To play or not to play was the question Major League Baseball’s first Jewish player faced at this time more than 80 years ago. The year was 1934. The Detroit Tigers were locked in a pennant race with the Babe Ruth-era New York Yankees. Hank Greenberg was their star player. And Rosh Hashanah and Yom Kippur fell on two important game days. What would he do?How does this relate to us here and now? Neighbor and documentary filmmaker Aviva Kempner‘s 2000 film on Greenberg inspired a recent radio program. She states in an email: “A young NPR reporter, Noam Hassenfeld, had just seen The Life and Times of Hank Greenberg and decided to do a radio piece on Hank’s decision to play or not to play in 1934.”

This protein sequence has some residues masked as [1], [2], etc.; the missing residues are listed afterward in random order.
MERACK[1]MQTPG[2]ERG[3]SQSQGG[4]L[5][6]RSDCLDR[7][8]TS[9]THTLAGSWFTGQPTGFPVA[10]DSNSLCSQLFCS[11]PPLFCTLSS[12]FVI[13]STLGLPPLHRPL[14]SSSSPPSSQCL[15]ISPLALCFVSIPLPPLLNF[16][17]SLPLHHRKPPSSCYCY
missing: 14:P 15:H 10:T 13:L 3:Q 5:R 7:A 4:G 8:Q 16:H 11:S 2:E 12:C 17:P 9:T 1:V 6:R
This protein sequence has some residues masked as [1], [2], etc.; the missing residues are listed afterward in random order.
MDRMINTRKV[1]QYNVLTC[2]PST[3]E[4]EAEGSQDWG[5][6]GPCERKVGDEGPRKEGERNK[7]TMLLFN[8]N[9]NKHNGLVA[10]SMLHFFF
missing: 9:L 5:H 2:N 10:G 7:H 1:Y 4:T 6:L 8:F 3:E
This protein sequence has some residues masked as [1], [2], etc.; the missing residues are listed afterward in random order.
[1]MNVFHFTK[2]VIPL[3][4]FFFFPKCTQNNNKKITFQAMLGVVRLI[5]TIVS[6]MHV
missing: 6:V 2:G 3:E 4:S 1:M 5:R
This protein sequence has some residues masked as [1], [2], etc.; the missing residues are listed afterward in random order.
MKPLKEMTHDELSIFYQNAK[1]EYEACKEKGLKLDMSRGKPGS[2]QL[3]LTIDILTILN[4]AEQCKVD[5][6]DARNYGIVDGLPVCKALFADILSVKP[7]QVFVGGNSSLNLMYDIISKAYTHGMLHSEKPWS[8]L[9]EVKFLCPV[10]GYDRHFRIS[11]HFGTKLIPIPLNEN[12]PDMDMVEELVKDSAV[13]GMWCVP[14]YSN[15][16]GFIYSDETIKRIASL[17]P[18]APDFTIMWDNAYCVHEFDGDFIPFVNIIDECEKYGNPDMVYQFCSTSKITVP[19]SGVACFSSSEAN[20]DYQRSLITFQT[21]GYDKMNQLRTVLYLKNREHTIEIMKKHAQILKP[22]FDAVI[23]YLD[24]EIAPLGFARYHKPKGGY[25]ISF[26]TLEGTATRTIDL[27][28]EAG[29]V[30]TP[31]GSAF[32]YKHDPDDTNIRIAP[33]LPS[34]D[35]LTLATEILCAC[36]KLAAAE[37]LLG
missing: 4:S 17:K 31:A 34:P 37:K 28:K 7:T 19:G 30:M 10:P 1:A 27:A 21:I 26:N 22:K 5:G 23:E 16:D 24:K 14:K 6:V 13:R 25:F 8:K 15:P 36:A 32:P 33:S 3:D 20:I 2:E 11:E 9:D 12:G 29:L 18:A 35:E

Hassenfeld spoke to Kempner and Greenberg’s son, Steve. Listen to the segment or read the transcript from WBUR’s “Only a Game” program.
Since we are in the period between the Jewish New Year and the day of fasting to atone for our sins, this serves as a reminder of what a tough decision this was at that time. And perhaps offers a lesson for us now.